New legislation will protect the ACA’s individual mandate in New Jersey, bucking the federal government.
New Jersey Governor Phil Murphy recently signed into law a bill that reinstates the Affordable Care Act’s (ACA) individual mandate for the state’s residents. The law, scheduled to go into effect on January 1, 2019, coincides with the date the federal government will end its requirement that all people carry health insurance — either through the ACA, their employers, or social safety programs like Medicaid.
The Obamacare individual mandate has been a controversial aspect of the law since it was first proposed. Advocates of the provision say that, without it, young, healthier adults will leave the state exchanges and drive up premiums for older individuals who require more consistent medical attention. Opponents contend that it unfairly penalizes those who forego health coverage while inviting the federal government into personal decisions it shouldn’t wade into.
While New Jersey’s move to safeguard the individual mandate is a victory for the ACA’s supporters, it isn’t the only state to take this kind of action. Massachusetts first had a law on the books in 2006, and Vermont’s Governor Phil Scott signed a bill that will go into effect in 2020, making the Green Mountain State the third.
Along with the individual mandate legislation, Governor Murphy also signed a bill to establish the New Jersey Health Premium Security Fund, a reinsurance program partially funded by fees collected from residents who choose not to purchase health insurance. These funds would then be used to help insurers hold down premium costs for the sickest ACA enrollees.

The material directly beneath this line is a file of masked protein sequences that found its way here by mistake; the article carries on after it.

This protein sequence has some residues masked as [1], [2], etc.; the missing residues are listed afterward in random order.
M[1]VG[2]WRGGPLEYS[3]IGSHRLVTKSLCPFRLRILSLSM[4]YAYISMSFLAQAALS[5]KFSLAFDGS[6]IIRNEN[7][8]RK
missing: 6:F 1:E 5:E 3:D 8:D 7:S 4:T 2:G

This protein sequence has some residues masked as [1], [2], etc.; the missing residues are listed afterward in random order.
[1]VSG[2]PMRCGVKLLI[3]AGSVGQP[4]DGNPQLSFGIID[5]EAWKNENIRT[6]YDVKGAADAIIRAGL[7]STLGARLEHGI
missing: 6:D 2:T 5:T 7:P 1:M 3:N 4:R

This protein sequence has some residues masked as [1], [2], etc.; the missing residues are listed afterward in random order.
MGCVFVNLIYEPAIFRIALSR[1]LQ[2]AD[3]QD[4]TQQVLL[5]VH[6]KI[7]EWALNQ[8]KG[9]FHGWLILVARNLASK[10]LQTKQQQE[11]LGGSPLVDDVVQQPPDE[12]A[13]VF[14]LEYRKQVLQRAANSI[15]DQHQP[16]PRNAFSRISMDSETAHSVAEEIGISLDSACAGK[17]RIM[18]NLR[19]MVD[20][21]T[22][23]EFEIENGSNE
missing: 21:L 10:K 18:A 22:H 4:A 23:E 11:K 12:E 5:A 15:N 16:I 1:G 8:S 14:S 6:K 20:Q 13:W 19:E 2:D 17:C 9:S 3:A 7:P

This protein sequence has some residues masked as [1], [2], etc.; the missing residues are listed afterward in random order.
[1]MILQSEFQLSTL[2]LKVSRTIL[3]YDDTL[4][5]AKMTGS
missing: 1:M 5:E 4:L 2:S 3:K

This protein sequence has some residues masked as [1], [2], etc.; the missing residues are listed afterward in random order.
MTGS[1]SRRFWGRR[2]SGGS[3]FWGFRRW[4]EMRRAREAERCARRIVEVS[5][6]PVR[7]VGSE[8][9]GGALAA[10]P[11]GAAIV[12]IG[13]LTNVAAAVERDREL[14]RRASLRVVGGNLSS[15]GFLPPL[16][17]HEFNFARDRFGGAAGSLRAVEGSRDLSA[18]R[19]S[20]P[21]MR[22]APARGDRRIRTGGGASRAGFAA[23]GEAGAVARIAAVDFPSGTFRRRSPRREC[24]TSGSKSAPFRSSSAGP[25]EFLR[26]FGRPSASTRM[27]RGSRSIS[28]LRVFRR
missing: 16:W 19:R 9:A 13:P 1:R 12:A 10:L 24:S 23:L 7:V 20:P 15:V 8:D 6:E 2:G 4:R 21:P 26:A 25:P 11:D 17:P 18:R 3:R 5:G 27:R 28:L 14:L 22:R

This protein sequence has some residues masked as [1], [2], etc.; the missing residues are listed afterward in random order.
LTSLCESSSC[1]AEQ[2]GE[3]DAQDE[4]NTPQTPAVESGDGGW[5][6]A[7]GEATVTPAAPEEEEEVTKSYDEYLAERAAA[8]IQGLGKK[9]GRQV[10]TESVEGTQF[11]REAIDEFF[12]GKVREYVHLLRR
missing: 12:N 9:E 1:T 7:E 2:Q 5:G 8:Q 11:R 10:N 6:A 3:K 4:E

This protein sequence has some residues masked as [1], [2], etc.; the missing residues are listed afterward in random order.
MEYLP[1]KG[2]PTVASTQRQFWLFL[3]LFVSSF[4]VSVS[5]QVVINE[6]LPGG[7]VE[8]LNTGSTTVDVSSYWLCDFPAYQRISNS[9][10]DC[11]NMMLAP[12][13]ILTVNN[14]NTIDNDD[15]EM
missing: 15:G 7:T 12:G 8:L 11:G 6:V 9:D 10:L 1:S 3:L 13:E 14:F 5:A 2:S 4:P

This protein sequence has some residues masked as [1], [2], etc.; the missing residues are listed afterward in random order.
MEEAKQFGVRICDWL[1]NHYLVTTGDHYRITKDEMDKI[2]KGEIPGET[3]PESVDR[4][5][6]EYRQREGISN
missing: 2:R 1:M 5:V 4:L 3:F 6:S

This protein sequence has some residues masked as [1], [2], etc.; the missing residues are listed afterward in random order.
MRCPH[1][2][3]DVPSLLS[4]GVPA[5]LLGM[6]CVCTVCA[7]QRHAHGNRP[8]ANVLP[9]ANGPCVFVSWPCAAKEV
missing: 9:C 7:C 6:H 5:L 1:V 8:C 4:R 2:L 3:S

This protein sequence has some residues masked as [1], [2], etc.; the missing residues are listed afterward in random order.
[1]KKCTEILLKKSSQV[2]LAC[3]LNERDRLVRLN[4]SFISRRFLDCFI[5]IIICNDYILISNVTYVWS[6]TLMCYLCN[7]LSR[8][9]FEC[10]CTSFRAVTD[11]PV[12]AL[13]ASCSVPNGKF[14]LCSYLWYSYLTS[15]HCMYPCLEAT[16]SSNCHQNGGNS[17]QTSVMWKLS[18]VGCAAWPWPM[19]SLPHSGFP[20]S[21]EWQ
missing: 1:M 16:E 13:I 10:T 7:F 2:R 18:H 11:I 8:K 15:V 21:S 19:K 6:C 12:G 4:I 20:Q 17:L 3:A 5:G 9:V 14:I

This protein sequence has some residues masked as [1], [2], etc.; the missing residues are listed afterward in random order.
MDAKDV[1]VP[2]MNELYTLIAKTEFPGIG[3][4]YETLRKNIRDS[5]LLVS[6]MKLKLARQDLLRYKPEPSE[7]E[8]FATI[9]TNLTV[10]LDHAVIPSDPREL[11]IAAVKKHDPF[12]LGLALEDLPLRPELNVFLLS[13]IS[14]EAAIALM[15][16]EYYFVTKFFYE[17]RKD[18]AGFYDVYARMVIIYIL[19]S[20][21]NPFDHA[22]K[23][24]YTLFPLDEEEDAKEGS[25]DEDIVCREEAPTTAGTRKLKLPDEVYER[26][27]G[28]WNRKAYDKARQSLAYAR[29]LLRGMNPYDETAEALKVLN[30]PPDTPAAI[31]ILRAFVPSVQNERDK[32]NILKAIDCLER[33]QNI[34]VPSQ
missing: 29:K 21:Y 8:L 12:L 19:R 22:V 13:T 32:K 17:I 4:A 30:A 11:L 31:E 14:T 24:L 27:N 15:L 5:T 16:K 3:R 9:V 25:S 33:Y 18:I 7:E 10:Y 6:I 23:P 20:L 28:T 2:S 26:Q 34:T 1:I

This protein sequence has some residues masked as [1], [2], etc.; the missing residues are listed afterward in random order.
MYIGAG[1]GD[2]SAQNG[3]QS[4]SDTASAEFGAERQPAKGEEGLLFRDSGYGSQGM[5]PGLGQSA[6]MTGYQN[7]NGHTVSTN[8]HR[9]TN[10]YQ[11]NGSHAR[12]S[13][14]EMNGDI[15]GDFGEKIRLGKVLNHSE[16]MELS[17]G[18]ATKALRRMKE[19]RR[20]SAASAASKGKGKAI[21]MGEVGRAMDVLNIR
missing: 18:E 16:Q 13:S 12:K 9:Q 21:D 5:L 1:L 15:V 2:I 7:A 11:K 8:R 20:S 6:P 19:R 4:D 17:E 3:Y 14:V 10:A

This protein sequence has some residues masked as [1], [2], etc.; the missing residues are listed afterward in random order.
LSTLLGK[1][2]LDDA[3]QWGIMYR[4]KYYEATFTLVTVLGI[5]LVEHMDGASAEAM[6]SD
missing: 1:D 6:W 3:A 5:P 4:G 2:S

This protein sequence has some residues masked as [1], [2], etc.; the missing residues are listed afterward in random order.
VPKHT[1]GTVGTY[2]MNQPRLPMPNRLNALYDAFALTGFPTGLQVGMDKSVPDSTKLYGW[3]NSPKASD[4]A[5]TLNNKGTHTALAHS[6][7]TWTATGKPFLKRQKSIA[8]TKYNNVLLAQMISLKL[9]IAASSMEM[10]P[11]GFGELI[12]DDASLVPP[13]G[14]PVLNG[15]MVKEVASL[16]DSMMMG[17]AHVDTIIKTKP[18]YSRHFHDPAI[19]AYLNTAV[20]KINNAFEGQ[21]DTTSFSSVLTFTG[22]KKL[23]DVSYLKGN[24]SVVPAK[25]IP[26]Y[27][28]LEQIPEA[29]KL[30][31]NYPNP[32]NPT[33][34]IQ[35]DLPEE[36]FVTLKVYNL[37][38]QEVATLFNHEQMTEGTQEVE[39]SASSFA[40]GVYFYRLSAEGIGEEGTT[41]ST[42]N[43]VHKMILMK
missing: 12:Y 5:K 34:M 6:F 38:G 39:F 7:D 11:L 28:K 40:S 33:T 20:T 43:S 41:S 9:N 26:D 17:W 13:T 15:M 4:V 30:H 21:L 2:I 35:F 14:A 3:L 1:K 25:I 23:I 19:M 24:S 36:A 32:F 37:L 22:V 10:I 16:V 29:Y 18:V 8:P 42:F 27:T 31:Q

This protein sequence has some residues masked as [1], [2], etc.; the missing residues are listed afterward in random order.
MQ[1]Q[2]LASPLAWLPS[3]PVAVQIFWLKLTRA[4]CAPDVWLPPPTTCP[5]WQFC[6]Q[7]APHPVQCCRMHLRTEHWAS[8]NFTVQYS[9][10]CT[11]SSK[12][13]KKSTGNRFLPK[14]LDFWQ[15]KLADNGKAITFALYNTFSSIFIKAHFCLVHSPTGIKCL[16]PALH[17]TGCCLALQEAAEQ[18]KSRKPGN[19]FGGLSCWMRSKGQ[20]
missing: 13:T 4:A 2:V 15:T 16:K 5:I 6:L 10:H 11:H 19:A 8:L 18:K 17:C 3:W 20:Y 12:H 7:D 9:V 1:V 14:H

The state projects it will collect $90 million to $100 million in fees, based on a total of $93 million in penalties paid by 189,000 residents in 2015, according to IRS data. The fund, which one lawmaker estimated would run up to $275 million, would also be supplemented by federal funds.
Before it can establish the fund, however, the state’s Department of Banking and Insurance must receive approval from the federal government. The state also needs to apply to the federal government to allow it to shift the money that would have gone to pay for Obamacare subsidies into the reinsurance program. Minnesota, Alaska, and Oregon have already been approved for waivers that will permit them to set up similar arrangements.
If New Jersey residents choose not to secure coverage, the fees imposed under the new law would be the same as the ACA’s. The maximum tax for a household would equal the average annual bronze plan premium. A per-person penalty will be set at a maximum of $2,085, although individuals unable to pay for coverage can apply for a hardship exemption.
A Stable ACA in New Jersey
Compared to other states that have been struggling with insurers exiting state exchanges and growing premiums, New Jersey’s health insurance marketplace has kept costs low — and even attracted a new provider. Indeed, a study by the Robert Wood Johnson Foundation reports the state’s lowest-priced bronze plan came in at $264, below the Northeast regional average of $286. In 2018, Oscar Health re-entered the state exchange, joining Horizon Blue Cross Blue Shield of New Jersey and AmeriHealth New Jersey. Now, some 275,000 people in the state are covered under the ACA exchanges.
For insurance agents, New Jersey’s individual mandate underscores the need to stay up to date on the latest developments in the industry. After all, other states may follow Massachusetts, New Jersey, and Vermont in stabilizing their own ACA markets independent of the current Administration. Accordingly, research your state’s healthcare insurance laws and talk to your clients about their specific needs. They’ll appreciate you taking the time to ensure that they’re well-informed and abreast of the most recent changes in the marketplace.